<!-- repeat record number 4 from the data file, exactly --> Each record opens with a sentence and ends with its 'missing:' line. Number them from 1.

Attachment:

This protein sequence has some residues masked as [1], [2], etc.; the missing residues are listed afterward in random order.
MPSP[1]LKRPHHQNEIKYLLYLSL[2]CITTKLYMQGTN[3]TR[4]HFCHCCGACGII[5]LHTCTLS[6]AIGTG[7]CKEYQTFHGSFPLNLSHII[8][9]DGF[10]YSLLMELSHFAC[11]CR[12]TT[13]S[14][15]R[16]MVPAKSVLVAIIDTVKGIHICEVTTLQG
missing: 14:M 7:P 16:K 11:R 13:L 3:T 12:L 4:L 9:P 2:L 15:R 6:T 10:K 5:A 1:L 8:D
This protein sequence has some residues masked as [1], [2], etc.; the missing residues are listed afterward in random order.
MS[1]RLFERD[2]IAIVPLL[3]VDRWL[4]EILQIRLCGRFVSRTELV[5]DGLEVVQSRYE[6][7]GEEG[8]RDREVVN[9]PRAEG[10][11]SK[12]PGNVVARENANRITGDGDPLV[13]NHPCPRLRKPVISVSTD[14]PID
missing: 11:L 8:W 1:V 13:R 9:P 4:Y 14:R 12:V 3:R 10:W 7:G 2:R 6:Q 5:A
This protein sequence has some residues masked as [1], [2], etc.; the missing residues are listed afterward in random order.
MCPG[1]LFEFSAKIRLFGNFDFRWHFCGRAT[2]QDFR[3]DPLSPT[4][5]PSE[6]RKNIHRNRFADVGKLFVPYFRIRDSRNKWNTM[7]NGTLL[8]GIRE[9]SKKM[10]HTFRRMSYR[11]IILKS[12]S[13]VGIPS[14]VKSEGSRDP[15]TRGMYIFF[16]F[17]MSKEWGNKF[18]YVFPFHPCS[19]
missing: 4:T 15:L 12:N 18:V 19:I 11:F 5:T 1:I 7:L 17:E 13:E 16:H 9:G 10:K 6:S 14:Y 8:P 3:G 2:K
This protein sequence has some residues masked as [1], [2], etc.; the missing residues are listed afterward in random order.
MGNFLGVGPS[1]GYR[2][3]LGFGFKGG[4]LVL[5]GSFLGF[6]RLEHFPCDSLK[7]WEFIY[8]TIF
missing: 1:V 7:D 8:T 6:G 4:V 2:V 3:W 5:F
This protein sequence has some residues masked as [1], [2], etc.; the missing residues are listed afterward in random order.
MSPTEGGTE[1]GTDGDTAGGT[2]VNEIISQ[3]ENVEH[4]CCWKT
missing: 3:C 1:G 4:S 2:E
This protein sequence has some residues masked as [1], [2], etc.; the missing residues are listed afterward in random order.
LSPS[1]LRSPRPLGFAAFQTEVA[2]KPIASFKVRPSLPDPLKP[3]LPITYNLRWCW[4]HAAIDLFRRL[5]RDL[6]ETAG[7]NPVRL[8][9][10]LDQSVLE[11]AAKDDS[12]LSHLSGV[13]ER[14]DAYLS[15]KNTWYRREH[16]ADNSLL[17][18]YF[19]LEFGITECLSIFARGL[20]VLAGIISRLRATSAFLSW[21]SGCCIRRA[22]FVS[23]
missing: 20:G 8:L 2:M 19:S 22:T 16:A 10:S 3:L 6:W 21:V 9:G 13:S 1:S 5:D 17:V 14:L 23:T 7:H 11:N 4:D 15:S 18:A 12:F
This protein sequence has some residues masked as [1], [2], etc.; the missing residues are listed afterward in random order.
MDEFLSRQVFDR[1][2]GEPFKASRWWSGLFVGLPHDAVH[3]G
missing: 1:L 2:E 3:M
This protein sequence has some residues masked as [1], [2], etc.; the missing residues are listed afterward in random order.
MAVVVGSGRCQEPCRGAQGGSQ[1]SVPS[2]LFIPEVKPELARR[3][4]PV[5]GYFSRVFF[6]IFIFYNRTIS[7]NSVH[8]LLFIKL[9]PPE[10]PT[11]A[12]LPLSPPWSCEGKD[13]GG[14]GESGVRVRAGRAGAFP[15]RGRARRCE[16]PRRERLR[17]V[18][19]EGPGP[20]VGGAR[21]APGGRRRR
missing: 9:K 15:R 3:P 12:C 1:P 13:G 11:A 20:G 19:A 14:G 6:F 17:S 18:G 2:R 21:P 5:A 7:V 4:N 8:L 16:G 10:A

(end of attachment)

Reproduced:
This protein sequence has some residues masked as [1], [2], etc.; the missing residues are listed afterward in random order.
MGNFLGVGPS[1]GYR[2][3]LGFGFKGG[4]LVL[5]GSFLGF[6]RLEHFPCDSLK[7]WEFIY[8]TIF
missing: 1:V 7:D 8:T 6:G 4:V 2:V 3:W 5:F